New Privacy Rights for All Californians Have Arrived

New Privacy Rights for All Californians Have Arrived

On January 1, the California Consumer Privacy Act (CCPA) went into effect giving all Californians new privacy rights. This highly-anticipated state law provides residents with the right to

  • know whether and what personal information a business has been collected about them
  • ask a business to delete any personal information that it has collected about them
  • download their data (to take to a different service)
  • opt out of the sale of their personal information
  • opt in to information selling for minors
  • not be discriminated against

While Californians can exercise their new rights now, the CCPA story is far from over.

Regulations and Enforcement

The California Attorney General’s (AG) office will issue regulations and begin enforcing the law in July 2020. These regulations will provide guidance on how the AG interprets and intends to enforce the law (e.g. clarifying how a business must give notice or allow individuals to exercise their rights).

New Data Broker Registry

Companies that collect and sell the personal information of people with whom they don’t have a direct relationship will soon be required to register with the AG. By increasing the visibility of such companies, the registry is expected to better equip individuals to opt out of the sale of their information.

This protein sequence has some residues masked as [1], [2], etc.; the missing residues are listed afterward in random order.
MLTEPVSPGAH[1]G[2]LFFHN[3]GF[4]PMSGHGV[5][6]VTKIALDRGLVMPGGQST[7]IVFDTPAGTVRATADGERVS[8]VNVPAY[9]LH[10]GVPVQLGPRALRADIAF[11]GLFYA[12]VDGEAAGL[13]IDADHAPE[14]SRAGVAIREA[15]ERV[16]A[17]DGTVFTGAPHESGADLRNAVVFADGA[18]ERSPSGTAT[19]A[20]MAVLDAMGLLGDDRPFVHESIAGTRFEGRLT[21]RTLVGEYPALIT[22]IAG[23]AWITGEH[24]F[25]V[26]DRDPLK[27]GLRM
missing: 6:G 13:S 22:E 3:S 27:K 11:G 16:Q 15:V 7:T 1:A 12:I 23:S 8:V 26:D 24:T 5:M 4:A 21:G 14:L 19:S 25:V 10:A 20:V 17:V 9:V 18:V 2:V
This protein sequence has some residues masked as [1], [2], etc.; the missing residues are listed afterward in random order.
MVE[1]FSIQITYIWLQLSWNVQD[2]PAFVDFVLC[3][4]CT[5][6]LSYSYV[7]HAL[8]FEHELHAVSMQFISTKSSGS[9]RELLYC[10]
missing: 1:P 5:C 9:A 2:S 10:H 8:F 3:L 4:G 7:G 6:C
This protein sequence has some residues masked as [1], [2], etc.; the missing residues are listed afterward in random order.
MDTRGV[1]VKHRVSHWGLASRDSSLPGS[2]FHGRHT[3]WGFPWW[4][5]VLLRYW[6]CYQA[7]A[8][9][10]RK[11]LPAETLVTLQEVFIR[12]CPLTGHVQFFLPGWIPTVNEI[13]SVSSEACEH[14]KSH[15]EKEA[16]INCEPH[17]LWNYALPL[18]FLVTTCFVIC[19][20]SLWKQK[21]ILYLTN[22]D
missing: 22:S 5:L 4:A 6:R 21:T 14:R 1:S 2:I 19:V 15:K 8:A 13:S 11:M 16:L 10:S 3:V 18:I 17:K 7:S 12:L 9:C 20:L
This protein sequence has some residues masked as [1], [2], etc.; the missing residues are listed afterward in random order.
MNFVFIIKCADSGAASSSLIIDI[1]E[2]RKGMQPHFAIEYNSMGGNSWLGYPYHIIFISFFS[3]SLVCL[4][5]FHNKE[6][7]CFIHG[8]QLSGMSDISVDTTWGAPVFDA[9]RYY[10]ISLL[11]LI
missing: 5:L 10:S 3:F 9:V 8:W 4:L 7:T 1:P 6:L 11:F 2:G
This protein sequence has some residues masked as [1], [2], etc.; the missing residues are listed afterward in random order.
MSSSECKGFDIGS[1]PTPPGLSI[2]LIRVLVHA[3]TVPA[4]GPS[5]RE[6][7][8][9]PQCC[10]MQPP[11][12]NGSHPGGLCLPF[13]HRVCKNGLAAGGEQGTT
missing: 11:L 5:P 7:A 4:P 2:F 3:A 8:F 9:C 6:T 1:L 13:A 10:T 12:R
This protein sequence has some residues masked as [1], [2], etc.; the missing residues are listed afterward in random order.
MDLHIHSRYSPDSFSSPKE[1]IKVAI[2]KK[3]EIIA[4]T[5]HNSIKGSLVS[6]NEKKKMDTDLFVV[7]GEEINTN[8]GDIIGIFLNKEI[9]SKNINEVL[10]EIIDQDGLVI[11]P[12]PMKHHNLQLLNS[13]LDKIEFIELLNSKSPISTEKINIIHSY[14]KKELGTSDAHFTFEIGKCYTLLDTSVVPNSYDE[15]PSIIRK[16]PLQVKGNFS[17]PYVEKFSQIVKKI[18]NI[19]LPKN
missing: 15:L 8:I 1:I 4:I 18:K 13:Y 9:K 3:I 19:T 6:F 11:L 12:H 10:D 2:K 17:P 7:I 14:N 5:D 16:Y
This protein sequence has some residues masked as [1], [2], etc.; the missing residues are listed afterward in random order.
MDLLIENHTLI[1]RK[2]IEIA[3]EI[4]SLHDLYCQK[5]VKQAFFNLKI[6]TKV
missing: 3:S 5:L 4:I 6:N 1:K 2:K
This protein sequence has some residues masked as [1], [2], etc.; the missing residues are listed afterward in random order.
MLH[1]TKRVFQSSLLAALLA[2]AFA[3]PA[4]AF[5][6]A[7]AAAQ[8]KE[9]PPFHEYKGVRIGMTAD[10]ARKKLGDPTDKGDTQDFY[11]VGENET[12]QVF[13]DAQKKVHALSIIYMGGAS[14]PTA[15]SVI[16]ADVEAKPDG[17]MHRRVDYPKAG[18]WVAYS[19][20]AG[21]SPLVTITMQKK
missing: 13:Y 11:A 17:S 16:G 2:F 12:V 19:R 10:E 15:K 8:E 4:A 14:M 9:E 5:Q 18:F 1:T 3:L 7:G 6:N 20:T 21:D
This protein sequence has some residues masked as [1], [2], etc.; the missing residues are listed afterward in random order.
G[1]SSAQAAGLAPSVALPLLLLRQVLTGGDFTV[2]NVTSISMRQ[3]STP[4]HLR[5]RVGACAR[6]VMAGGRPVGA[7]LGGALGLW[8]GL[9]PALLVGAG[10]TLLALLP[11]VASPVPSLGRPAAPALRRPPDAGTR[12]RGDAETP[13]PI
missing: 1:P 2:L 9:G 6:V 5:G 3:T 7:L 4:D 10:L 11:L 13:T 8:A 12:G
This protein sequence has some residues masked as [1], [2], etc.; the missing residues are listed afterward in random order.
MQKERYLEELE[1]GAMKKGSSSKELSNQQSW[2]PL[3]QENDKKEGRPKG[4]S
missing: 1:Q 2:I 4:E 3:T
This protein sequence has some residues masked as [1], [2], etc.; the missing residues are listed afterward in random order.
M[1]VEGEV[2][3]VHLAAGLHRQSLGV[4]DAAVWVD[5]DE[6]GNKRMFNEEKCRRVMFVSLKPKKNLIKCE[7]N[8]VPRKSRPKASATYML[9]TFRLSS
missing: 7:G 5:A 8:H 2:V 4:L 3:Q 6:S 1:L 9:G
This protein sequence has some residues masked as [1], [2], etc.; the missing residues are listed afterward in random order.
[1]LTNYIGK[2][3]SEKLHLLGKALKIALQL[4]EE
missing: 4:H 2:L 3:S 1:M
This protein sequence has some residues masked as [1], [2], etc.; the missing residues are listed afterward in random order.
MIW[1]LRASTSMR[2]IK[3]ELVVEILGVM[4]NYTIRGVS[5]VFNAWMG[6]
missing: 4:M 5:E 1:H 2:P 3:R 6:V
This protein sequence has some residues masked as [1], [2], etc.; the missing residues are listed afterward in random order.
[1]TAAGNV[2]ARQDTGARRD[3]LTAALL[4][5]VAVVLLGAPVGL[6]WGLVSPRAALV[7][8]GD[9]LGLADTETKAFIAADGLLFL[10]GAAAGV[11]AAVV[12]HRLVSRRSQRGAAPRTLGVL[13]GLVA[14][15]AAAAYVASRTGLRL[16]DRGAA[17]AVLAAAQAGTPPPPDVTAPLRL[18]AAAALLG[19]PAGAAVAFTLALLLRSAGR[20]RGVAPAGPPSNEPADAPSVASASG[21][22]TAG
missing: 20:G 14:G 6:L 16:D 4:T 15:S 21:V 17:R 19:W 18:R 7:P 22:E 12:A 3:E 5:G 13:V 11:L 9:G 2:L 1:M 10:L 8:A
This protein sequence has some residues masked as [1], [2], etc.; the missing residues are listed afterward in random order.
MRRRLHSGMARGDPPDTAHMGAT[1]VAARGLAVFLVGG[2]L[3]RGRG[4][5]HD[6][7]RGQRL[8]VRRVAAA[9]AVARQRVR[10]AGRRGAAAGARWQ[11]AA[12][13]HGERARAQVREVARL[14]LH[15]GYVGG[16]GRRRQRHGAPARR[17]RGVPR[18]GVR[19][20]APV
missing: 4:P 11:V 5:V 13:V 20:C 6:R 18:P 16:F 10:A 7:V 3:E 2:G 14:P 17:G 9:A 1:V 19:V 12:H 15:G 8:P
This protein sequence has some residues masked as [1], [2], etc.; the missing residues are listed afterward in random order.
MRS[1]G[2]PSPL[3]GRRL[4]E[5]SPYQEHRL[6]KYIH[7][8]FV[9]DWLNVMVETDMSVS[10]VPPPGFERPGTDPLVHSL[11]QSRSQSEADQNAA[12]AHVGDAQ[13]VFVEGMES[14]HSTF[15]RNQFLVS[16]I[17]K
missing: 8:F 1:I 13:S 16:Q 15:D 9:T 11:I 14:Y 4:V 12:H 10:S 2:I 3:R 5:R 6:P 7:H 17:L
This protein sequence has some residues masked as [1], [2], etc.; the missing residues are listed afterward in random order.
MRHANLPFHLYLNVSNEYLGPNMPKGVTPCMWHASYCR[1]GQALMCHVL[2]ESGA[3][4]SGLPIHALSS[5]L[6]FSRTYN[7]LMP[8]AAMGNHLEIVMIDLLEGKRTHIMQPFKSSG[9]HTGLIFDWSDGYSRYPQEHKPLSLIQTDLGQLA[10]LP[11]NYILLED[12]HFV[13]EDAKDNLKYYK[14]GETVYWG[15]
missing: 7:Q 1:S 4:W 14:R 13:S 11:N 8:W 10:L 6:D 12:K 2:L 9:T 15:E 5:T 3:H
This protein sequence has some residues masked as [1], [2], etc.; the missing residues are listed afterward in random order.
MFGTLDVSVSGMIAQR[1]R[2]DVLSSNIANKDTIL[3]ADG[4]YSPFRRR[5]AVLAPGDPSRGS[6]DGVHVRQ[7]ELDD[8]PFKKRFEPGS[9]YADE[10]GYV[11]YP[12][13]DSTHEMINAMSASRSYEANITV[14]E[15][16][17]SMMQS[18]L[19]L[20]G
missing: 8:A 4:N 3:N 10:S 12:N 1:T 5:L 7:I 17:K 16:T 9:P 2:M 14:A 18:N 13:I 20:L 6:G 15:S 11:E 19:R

Changes to the CCPA

In the coming weeks, legislation to amend the CCPA will likely be introduced. There is also a possibility CCPA changes may make it onto the ballot this November. Californians for Consumer Privacy (the organization behind the initiative that spurred the CCPA) has filed a new initiative—the California Privacy Rights Act—that would amend the current law.

Impact Outside California

Although the CCPA is a California state law, some companies (like Microsoft) have announced that they will extend its protections to individuals nationwide. Other states are actively considering their own privacy legislation—borrowing various concepts from the CCPA. Additionally, the CCPA has added to the pressure on Congress to consider privacy legislation at the national level, and a number of lawmakers have introduced bills.